Date: 2020–04
  39. By: Coibion, Olivier (University of Texas at Austin); Gorodnichenko, Yuriy (University of California, Berkeley); Weber, Michael (World Bank)
    Abstract: Using a large-scale survey of U.S. households during the Covid-19 pandemic, we study how new information about fiscal and monetary policy responses to the crisis affects households' expectations. We provide random subsets of participants in the Nielsen Homescan panel with different combinations of information about the severity of the pandemic, recent actions by the Federal Reserve, stimulus measures, as well as recommendations from health officials. This experiment allows us to assess to what extent these policy announcements alter the beliefs and spending plans of households. In short, they do not, contrary to the powerful effects they have in standard macroeconomic models.
    Keywords: subjective expectations, fiscal policy, monetary policy, COVID-19, surveys
    JEL: E31 C83 D84 J26
    Date: 2020–06
  40. By: Gonzalez-Eiras, Martin; Niepelt, Dirk
    Abstract: We embed a lockdown choice in a simplified epidemiological model and derive formulas for the optimal lockdown intensity and duration. The optimal policy reflects the rate of time preference, epidemiological factors, the hazard rate of vaccine discovery, learning effects in the health care sector, and the severity of output losses due to a lockdown. In our baseline specification a Covid-19 shock as currently experienced by the US optimally triggers a reduction in economic activity by two thirds, for about 50 days, or approximately 9.5 percent of annual GDP.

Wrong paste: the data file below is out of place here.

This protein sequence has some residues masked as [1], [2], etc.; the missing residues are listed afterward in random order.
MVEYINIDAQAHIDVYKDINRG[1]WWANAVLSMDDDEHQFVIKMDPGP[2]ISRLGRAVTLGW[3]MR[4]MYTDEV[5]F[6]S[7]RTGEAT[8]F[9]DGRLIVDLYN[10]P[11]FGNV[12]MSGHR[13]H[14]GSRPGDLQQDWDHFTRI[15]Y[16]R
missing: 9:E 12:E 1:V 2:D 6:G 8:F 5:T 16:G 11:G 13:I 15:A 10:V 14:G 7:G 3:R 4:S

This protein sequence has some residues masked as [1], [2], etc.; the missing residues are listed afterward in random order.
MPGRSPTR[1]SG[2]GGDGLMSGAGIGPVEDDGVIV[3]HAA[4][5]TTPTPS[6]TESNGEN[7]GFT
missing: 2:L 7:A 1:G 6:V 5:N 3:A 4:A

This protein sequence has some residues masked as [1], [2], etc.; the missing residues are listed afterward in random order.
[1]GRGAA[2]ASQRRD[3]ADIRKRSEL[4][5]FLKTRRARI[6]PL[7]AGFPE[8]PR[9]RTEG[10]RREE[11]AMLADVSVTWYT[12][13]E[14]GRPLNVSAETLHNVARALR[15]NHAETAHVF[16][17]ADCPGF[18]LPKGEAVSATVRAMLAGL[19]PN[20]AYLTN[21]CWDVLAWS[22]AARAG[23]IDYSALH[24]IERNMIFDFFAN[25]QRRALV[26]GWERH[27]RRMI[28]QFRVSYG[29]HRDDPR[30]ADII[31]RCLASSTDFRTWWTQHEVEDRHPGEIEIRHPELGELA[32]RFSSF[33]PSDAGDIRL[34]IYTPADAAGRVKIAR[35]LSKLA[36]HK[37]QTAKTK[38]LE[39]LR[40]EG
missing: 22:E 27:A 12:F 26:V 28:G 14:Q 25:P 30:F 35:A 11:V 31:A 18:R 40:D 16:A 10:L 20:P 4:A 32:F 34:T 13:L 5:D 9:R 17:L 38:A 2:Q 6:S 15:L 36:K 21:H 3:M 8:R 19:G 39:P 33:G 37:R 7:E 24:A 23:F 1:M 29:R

Keywords: COVID-19; Epidemic; Health care system; lockdown; logistic model; Pandemic; Production shortfall; SIR model; social distancing
    JEL: I18
    Date: 2020–04
  41. By: Kulu, Hill; Dorey, Peter
    Abstract: This study estimates cumulative infection rates from Covid-19 in Great Britain by geographical units and investigates spatial patterns in infection rates. We propose a model-based approach to calculate cumulative infection rates from data on observed and expected deaths from Covid-19. Our analysis of mortality data shows that between 5 and 6% of people in Great Britain were infected by Covid-19 by the last third of April 2020. It is unlikely that the infection rate was lower than 3% or higher than 12%. Secondly, England had higher infection rates than Scotland and Wales, although the differences between countries were not large. Thirdly, we observed a substantial variation in virus infection rates in Great Britain by geographical units. Estimated infection rates were highest in the capital city of London where more than 10% of the population might have been infected and also in other major urban regions, while the lowest were in small towns and rural areas. Finally, spatial regression analysis showed that the virus infection rates increased with the increasing population density of the area and the level of deprivation. The results suggest that people from lower socioeconomic groups in urban areas (including those with minority backgrounds) were most affected by the spread of coronavirus in March and April.